Pastoral Care Training Pack

Unit 6: Relationships; Love One Another

6.1       Scripture & Worship



Heavenly Father, source of the timeless life of the Trinity and our name for perfect love, may we learn from your boundless generosity, the sacrifice of Your Son and the constancy of the Holy Spirit, how we may model our relationships in magnanimity, solidarity and constructiveness; help us comfort and encourage those who are unhappy in their relationships and those who are suffering from a family conflict, the breakdown of marriage or the loss of a valued friendship; and may we see you in them and may they see you in us. Amen.


Can: Lord, Unite us in love
Res: May we all be one

  1. Heavenly Father, source of all love, teach us to love you and one another as trusting and affectionate children so that we may banish cynicism and restore our sisters and brothers to affection and dignity:
  2. Heavenly father who sent your beloved son to live among us, help us to honour our incarnational purpose through the imitation of Jesus and the veneration of the Holy Family in which he lived:
  3. Heavenly Father, may we hold up before ourselves the generosity, meekness and sacrifice of your beloved Son; help us to refrain from usurping you in judgment and to act humbly in the presence of distress:
  4. Heavenly father, we thank you for the example of Our Blessed Lady, the Virgin mother of your son, who walked to comfort and assist her cousin; send the Holy Spirit upon us as you sent it upon Mary and Elizabeth so that our mouths may be full of your praise:

6.2       Introduction

  1. It may seem an obvious starting point that although relationships necessarily involve more than one person, as providers of pastoral ministry we will frequently only hear one 'take' on a relationship; and, therefore, we should not only be careful not to judge, we must also be even more careful not to take sides. When we think of relationships we should focus on the ideal of the Economy of the Trinity, working in the context of perfect love; and the relationships we enjoy as children of The Father and brothers and sisters in Christ, living under the care of The Spirit. The teaching of Jesus in particular sheds light upon the need for love, concern and respect in relationships and an avoidance of judgment.
  2. In this Unit we will consider:
    • The dynamics of good relationships;
    • The infinite variety of relationships;
    • The problems of power and manipulation;
    • The role of the listener and fellow traveller.
  3. The outcomes we hope to achieve are:
    • A sensitive and imaginative approach to unfamiliar relationships;
    • The boundary between constructiveness and intrusion;
    • The ability to distinguish pastoral care from counselling;
    • Familiarity with the teaching of Jesus.

6.3       Key Concepts

  1. Love and Trust:
    • Love is unconditional openness and generosity to the other;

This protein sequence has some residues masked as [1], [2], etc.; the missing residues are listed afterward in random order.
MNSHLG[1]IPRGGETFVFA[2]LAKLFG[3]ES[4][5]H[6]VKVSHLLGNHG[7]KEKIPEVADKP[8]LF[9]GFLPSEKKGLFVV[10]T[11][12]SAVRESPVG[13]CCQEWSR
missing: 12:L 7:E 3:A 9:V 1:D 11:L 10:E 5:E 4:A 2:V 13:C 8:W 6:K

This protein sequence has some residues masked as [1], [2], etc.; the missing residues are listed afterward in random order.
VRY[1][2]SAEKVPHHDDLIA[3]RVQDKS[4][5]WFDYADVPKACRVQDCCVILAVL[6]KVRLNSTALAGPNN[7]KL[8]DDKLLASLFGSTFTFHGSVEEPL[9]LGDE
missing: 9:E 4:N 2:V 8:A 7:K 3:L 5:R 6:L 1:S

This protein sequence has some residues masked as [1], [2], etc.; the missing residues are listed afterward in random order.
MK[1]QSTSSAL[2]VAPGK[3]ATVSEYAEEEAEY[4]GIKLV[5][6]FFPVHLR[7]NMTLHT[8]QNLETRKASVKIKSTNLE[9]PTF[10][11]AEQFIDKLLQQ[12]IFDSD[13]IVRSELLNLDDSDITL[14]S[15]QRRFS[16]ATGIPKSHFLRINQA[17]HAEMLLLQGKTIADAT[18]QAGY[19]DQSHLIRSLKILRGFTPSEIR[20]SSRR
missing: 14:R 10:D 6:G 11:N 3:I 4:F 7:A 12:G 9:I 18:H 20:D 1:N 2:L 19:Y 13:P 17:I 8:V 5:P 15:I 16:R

• Love, particularly in the family context, is not passive but is the means by which the beloved grows;
    • Trust is our mutual capacity to live in freedom;
    • Trust is built through behaviour and encouragement;
    • Trust is fractured by broken promises and the assertion of power.
  2. Family Relationships:
    • Loving is distinct from liking;
    • Loving is not based on reciprocity but is given that the beloved may love 'onwards';
    • The relationships in families are gifts from which we cannot walk away without considering the implications;
    • In long-term relationships, particularly between parents and children, there is a need for restraint and consistency ;
    • Love and conflict are not incompatible.
  3. Marriage & Partnership
    • Relationships based on choice must be mutual;
    • The essence of love is to make space for the beloved and not to impose one's own form of desire;
    • There is a need to distinguish between explicit and implicit contracts;
    • Love involves vulnerability which can lead to manipulation and the assertion of power.
  4. Friendship
    • Friendships are shared and not owned by one person;
    • Friendships take place in a shifting geometry, like a dance, where jealousy is inappropriate;
    • When people drift apart it is not necessarily a sign of rejection.
  5. The Dynamics of Separation:
    • Different issues need to be disentangled;
    • It is necessary to understand personal and social change;
    • No relationship is owned;
    • Forming new and diverse relationships is helpful.

6.4       Presentation

6.5       Case Sketches

  1. Tim is angry because his girl friend has left him for somebody else; and Frank is angry because his wife has left him for somebody else.
  2. Jill has run away from home because she is frightened of her father's violence.
  3. Tony is frustrated because his wife passively complies with everything he requires.
  4. Virgin bride Julie is surprised and upset by the sexual drive of her new husband, Philip.
  5. Martha used to have an intense relationship with Sally but she has made new friends.

6.6       Response

6.7       Resources: